Thursday, July 23, 2015

Fight Club Populists

An old friend of mine, Geoff Weiss, observed recently in a social media thread about the peculiar support for Donald Trump, "I don't know whether I'm more puzzled by the rise of the pink-faced, angry white men who have nothing, really, to be angry about or the support for them among people I know who seem more or less rational." 

We've been here before -- Donald Trump (bless his heart) makes an obnoxious presentation of the basic rhetoric of the Tea Party mantra. The Tea Party mantra is a rehash of the fiscal rhetoric of Ross Perot, blended with some John Bircherism and a touch of George Wallace states' rights populism. Wallace was old school southern demagoguery, drawn from the long line of Gene Talmadge and Theodore Bilbo and Tom Watson, but also with a bit of education langiappe for the working class that would have made Huey Long smirk a bit. 

All these movements have common characteristics: they draw support from the middlemen and tradesmen of American life, the small shopkeepers and tradesmen and farmers. These were people of some property and some talent, who operated in some enterprise or on the basis of some skill to provide for themselves and their families. They were 'anti' big corporations, 'anti' big banks, 'anti' big education, and 'anti' big government-- all of which are predatory entities.

These movements usually require a tribal identity and a concept of 'normal' in order to exclude the takers. The takers are alien. They have the wrong religion or the wrong national identity or the wrong race or the wrong gender. These folks are usually characterized as non-conforming takers who are a threat to the normal order. The core argument is that they need to change, or go back to from whence they came.  Absent the demands of  'those people', all would be okay. 

And for fifty years, American public policy took direct aim at policies and practices that were aimed at discriminating against 'those people.' The consequence? More integration, declining racial and gender disparities in earnings and standards of living, and, along the way, a growing economy.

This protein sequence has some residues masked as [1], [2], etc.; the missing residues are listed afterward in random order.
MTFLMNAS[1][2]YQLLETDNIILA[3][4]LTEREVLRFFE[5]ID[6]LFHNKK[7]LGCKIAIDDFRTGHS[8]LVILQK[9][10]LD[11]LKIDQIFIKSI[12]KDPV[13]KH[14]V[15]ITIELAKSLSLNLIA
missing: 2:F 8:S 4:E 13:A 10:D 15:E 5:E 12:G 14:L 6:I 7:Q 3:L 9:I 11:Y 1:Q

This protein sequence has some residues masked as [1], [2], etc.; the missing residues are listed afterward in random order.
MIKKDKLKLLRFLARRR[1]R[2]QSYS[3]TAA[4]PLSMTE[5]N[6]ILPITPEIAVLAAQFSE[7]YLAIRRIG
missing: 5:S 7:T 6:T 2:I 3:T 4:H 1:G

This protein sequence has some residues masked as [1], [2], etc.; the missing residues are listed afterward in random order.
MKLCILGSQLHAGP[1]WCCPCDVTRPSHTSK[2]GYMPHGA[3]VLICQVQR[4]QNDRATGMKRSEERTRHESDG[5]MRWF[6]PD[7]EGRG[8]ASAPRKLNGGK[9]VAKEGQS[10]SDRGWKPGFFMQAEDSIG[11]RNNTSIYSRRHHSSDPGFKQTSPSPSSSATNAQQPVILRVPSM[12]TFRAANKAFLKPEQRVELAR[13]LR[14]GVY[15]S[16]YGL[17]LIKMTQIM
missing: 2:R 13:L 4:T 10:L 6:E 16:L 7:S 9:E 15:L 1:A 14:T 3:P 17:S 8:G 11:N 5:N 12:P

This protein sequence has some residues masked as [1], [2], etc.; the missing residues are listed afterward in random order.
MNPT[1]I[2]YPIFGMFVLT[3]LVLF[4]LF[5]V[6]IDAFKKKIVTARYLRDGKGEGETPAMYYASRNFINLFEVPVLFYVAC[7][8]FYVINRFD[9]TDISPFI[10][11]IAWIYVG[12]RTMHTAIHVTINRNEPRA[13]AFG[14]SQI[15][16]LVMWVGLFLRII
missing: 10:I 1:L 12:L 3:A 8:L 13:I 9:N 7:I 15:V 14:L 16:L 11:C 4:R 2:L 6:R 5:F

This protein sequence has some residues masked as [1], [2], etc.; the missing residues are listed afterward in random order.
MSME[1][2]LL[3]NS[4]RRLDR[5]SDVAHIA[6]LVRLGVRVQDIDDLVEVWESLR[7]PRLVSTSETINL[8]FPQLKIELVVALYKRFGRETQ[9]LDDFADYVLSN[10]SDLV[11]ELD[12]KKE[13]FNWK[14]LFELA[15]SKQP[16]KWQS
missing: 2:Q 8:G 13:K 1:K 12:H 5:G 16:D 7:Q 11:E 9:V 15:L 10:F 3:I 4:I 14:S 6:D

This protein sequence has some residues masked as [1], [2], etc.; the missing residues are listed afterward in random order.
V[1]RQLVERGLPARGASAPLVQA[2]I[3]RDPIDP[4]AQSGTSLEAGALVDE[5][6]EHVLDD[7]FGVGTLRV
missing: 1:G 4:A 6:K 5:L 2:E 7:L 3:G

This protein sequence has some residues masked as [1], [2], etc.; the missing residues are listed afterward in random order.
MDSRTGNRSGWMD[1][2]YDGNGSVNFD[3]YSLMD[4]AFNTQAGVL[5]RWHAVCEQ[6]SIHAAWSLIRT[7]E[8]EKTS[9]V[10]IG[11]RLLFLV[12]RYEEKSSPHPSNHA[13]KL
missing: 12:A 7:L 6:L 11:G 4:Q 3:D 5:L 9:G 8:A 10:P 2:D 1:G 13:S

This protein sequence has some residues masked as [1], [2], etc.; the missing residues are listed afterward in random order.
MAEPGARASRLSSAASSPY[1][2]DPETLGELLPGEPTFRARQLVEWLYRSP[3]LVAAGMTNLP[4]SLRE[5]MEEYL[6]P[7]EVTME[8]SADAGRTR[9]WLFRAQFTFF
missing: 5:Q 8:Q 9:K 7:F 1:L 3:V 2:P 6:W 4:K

But there is the downside for our discourse, which is the creation of the concept of 'white male privilege.' This concept holds that it is easier for white men to access the benefits of the social and economic order which is inherently patriarchal and oriented to Protestant Caucasians in particular. The argument for this policy is that it is a 'righting of the ship' to compensate for past prejudices. Many of the pink-faced, angry white men view it as reverse discrimination, a handicapping of them as makers through taxes and reverse-discriminatory policies  -- the 'John Galt' argument. 

And, for most of the life of these angry men, there has been a concentration of wealth just beyond their grasp. The tax burden has shifted more heavily onto their class of earners. FICA withholding has gone up, and for those middlemen who are sole proprietors, they are paying the employer's share and the employee's.  Consumption taxes are up. For the skilled worker, wages are down and benefits are slipping away. The unions are dead. And, in the corporate sector, there is more competition for advancement because the talent pool is broadened.

For the middleman, this is a doubly damning situation. They've been told they are privileged; informed they should give more and take less; and asked to accept what they view as an asymmetric legal order designed to address a past they did not participate in and for which they do not see themselves as responsible.

And it has precedent, for which I will go back to my friend Geoff, who is a fine film scholar. He directed my attention to Siegfried